• 0 avatar
      Big Al from Oz

      Hi Jeff S
      I agree the European operations at the moment are a big drag on GM. The problem from what I’ve heard is some European governments dictate if they can close shop or how many plants are going to close. So it appears GM has made some poor decisions when dealing with governments external to the US.

      How much did GM lose with PSA? I think the your analysis of NA manufacturers business models is correct. It wouldn’t surprise me to find one day that Fiat/Chrysler will be the largest NA producer.

      One thing that isn’t mentioned much on the vehicle forum’s is the amount of money government spend subsidising these companies with defence contracts. GM, Ford just don’t build vehicles, they are also involved in aerospace and military technologies.

      It’s a very complicated mess. I just hope you guys in the US can hold it all together.

      • 0 avatar
        Big Al from Oz

        Jeff S
        As I’ve always stated the vehicle manufacturing industry will follow the aerospace manufacturers. It just that the vehicle manufacturers are 20 years behind.

        I can envisage no more than half a dozen major vehicle manufacturers eventually, 20-30 years out, not including China which is anyones guess.

  • avatar
    Jeff S

    @Big Al from Oz–I am not trying to be a yes man, but you have said this on PUTC for a couple of years and have gotten flack for this. You are correct and the auto industry as it is, is not a sustainable model. This is a repeat of the British auto industry and the Swedish auto industy from the 70s and 80s except this is on a much larger scale. If you remember British industries in the 70s, such as British Leyland went through this and were taken over by the government. The same with Volvo and Saab in Sweden. When Margaret Thacther became Prime Minister of GB the government started to privitize the industry. Now Britian to my best knowledge does not own any of their auto industry. Tata owns Jaguar and Land Rover, BMW owns Rolls Royce and the Mini Cooper, VW owns Bentley, a Chinese company owns the rights to make the Rover. Not too long ago Ford owned Jaguar, Land Rover, Volvo,and Aston Martin but sold them off to get needed revenue and concentrate on their NA operations. Now Geely owns Volvo.

    Shared products and platforms are necessary to reduce costs. Also containing labor costs and management salaries. Corporate executives should not receive such large salaries and they should not get bonuses when the company is doing poorly. I agree Al that Fiat might end up one of the major players in the NA market with the acquisition of Chrysler. So far Chrysler has been making all the right moves which in the past it was the opposite. I can see a possible merger of GM with Ford if GM continues to dig a deeper hole. This could be where the government forces a merger with Ford playing a similiar role to Fiat. On the otherhand it could be a non US corporation takes GM over or even the Chinese. GM at the very least needs to either unload or close the Opel operations.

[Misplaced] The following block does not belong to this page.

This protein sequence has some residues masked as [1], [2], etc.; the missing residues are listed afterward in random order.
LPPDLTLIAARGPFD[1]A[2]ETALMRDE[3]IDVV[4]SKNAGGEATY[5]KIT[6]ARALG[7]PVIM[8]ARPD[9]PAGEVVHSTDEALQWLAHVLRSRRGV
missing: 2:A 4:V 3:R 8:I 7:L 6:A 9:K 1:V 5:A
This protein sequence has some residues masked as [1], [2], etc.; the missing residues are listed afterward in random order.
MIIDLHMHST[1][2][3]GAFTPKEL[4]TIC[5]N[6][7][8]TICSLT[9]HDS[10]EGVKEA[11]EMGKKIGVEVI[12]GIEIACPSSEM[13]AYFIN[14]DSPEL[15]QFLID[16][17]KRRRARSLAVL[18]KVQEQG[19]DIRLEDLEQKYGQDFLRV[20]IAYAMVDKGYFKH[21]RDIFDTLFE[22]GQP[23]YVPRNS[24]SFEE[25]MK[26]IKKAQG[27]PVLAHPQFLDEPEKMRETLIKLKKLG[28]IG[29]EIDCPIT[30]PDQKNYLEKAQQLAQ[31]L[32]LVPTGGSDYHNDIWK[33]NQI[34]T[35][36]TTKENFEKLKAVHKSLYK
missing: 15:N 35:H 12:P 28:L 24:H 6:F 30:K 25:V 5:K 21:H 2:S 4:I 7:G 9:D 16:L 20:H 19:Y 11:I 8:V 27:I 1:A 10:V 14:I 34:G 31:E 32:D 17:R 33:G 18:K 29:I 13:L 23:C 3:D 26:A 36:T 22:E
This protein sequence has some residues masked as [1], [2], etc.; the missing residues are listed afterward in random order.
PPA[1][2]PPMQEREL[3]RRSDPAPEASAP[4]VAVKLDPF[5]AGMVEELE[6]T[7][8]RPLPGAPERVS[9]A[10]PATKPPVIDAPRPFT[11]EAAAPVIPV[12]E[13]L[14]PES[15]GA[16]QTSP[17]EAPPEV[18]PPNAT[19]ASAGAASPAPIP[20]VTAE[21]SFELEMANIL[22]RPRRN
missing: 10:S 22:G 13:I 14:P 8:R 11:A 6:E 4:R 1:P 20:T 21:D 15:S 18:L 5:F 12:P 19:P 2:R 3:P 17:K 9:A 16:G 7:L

• 0 avatar
      Big Al from Oz

      @Jeff S
      What would be weird is if the vehicle manufacturing industry goes full circle, and basically be like the aviation industry ie airframe manufacturers and engine manufacturers.

      In the olden days prior to the expansion of vehicle manufacturers you had the likes of Cadillac, Buick etc all coach builders who made cars.

      Imagine if you go in and buy a chassis then go to the engine supplier and order an engine for your car.

      Wouldn’t that be great. Engine technology would soon improve quicker than the current trend.

    • 0 avatar
      SoCalMikester

      Volvo and Saab were purchased and ruined by US companies. They were original and quirky enough they could have probably survived on their own quite nicely. Well, Volvo at least. GM turned Saab into a name on a badge. BL had no innovation.

  • avatar
    Jeff S

    @Big Al from Oz–Yes. Just like all GM autos 40 years ago had “Body by Fisher” on the bottom of the door frame. GM needs a car person to lead them similiar to an Iaccoca. I don’t have any problems with GM using Opel and Holden platforms, they are proven platforms, but the problem is keeping an operation like Opel that is bleeding cash when GM has been given government loans from America, Australia, and other countries just to survive. Opel needs to be jettisoned from GM and GM needs to get an experienced car person to lead them otherwise they will be on death watch. GM’s new products are much better but they need to be run better and put their emphasis on quality and not on flooding the market with their products in order to become number 1. I am not anti GM. I currently own a GM products and have owned a Buick and several Chevys. I would just like to see GM just get their act together and be operated like a profitable corporation with an eye to the consumer and quality.